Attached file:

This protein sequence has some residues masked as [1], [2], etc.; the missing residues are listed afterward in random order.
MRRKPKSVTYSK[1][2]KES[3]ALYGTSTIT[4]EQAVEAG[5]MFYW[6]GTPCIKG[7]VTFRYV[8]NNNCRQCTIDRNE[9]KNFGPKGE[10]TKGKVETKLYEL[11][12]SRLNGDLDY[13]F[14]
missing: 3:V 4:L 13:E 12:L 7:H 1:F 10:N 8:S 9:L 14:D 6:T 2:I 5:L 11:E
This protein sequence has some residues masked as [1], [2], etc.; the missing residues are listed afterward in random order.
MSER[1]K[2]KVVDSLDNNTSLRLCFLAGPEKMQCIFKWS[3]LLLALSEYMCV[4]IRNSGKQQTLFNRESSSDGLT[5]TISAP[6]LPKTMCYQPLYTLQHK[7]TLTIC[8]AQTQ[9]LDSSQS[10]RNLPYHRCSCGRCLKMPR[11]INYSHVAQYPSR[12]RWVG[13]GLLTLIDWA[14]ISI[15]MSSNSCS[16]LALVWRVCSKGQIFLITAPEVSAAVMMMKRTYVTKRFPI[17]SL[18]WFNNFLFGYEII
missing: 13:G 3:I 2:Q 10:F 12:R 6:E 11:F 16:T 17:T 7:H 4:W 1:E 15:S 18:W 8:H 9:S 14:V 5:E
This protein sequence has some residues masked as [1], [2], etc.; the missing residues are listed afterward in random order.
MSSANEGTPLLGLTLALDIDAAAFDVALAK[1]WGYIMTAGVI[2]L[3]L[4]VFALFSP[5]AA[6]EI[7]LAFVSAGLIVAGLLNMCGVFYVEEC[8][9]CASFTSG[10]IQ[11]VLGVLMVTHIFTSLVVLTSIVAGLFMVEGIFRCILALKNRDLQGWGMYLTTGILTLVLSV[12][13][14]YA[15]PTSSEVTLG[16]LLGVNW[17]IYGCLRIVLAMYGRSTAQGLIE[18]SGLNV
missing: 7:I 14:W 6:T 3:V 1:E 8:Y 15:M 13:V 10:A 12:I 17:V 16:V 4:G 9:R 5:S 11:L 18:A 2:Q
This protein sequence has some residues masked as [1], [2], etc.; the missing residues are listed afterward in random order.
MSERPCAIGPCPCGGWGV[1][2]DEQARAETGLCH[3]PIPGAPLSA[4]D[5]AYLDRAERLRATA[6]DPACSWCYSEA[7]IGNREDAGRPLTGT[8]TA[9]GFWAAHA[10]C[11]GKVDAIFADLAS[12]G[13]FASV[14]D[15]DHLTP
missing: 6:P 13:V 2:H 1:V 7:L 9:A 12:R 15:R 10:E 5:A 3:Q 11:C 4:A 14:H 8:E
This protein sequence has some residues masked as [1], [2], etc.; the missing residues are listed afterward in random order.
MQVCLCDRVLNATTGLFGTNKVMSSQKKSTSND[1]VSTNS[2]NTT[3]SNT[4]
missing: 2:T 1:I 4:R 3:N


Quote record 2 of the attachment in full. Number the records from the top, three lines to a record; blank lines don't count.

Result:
This protein sequence has some residues masked as [1], [2], etc.; the missing residues are listed afterward in random order.
MSER[1]K[2]KVVDSLDNNTSLRLCFLAGPEKMQCIFKWS[3]LLLALSEYMCV[4]IRNSGKQQTLFNRESSSDGLT[5]TISAP[6]LPKTMCYQPLYTLQHK[7]TLTIC[8]AQTQ[9]LDSSQS[10]RNLPYHRCSCGRCLKMPR[11]INYSHVAQYPSR[12]RWVG[13]GLLTLIDWA[14]ISI[15]MSSNSCS[16]LALVWRVCSKGQIFLITAPEVSAAVMMMKRTYVTKRFPI[17]SL[18]WFNNFLFGYEII
missing: 13:G 3:I 2:Q 10:F 12:R 6:E 11:F 16:T 17:T 7:H 4:W 1:E 15:S 18:W 8:H 9:S 14:V 5:E